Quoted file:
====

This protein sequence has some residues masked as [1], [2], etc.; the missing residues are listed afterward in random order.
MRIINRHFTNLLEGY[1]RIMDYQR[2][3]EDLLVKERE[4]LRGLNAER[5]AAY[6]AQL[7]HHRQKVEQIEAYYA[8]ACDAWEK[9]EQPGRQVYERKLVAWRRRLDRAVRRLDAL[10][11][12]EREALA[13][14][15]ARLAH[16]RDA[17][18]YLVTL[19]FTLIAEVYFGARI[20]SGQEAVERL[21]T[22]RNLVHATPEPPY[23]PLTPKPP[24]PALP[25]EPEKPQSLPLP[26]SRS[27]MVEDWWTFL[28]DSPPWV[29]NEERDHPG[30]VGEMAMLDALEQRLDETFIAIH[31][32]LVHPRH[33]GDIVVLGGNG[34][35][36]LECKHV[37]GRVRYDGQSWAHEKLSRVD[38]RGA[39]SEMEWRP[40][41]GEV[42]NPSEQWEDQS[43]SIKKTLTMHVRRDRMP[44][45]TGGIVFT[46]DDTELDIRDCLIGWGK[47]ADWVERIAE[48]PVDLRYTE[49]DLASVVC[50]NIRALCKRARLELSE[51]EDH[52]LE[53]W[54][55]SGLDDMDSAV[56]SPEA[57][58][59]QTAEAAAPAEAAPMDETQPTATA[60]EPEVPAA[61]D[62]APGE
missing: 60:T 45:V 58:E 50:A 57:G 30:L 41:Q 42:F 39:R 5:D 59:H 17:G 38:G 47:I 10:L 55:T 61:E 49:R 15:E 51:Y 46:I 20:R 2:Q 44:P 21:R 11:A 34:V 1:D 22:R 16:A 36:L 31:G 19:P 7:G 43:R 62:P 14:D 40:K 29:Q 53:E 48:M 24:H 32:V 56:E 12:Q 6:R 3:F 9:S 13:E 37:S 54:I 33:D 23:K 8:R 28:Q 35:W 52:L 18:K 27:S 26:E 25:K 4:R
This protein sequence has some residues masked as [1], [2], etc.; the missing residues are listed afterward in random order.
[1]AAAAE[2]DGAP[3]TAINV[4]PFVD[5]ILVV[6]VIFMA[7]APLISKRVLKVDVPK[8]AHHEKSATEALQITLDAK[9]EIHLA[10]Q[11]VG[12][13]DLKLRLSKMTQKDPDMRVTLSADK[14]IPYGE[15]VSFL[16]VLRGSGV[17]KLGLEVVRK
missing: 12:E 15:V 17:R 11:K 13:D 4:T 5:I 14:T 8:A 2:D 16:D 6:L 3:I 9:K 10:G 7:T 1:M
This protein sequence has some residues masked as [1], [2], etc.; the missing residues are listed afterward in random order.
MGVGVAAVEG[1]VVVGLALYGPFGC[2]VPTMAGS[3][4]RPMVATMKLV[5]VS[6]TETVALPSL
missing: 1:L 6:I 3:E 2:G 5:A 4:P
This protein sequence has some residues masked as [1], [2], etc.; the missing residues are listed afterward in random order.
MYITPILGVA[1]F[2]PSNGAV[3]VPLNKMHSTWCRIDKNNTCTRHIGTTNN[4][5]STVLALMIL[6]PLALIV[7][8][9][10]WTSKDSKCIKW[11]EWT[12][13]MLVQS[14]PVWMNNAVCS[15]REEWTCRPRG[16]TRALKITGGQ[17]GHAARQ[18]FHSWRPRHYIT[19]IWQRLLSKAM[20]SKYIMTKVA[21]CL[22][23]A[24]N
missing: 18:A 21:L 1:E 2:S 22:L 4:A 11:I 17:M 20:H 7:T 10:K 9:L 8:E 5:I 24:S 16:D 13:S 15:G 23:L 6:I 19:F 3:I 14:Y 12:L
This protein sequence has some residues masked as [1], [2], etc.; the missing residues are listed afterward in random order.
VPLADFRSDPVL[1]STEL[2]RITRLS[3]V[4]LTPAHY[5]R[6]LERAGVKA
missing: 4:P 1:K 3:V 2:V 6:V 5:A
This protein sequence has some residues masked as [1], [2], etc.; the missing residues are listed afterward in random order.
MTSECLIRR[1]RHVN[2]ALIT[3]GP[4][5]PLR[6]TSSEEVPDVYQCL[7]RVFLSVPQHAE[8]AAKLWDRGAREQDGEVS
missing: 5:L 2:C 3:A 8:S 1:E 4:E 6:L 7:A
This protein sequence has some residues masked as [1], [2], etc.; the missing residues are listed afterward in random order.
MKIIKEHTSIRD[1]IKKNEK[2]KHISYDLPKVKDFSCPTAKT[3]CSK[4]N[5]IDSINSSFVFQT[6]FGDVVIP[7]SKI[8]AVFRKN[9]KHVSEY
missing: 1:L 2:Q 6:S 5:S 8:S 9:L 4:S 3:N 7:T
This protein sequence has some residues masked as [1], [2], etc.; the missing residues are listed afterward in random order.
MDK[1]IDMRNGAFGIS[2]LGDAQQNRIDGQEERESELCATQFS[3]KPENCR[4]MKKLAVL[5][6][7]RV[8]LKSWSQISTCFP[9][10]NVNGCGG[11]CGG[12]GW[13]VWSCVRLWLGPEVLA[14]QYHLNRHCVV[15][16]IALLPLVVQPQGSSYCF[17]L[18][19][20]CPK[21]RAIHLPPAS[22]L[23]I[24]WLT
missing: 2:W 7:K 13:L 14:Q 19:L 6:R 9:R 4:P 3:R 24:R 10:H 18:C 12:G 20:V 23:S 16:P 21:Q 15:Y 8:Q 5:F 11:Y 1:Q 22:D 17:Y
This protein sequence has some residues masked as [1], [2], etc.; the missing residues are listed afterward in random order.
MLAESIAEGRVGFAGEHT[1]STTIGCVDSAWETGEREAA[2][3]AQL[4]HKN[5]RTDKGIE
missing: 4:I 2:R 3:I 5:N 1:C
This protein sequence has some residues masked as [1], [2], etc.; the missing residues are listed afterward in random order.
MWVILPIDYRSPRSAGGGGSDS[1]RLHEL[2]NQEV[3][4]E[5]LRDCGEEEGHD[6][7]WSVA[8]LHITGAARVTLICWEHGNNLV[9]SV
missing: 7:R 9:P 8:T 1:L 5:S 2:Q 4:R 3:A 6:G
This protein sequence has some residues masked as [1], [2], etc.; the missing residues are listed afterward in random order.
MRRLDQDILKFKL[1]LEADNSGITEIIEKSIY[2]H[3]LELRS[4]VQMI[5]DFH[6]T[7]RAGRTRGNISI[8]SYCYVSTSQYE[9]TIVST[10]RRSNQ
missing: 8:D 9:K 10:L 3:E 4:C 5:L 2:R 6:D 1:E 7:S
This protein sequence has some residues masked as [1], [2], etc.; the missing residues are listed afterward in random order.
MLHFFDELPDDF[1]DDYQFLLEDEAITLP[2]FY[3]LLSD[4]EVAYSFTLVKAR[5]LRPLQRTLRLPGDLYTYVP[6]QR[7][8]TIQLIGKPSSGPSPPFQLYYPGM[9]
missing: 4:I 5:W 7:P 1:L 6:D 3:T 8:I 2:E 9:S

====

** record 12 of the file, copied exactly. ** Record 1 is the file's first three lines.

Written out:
This protein sequence has some residues masked as [1], [2], etc.; the missing residues are listed afterward in random order.
MLHFFDELPDDF[1]DDYQFLLEDEAITLP[2]FY[3]LLSD[4]EVAYSFTLVKAR[5]LRPLQRTLRLPGDLYTYVP[6]QR[7][8]TIQLIGKPSSGPSPPFQLYYPGM[9]
missing: 4:I 5:W 7:P 1:L 6:D 3:T 8:I 2:E 9:S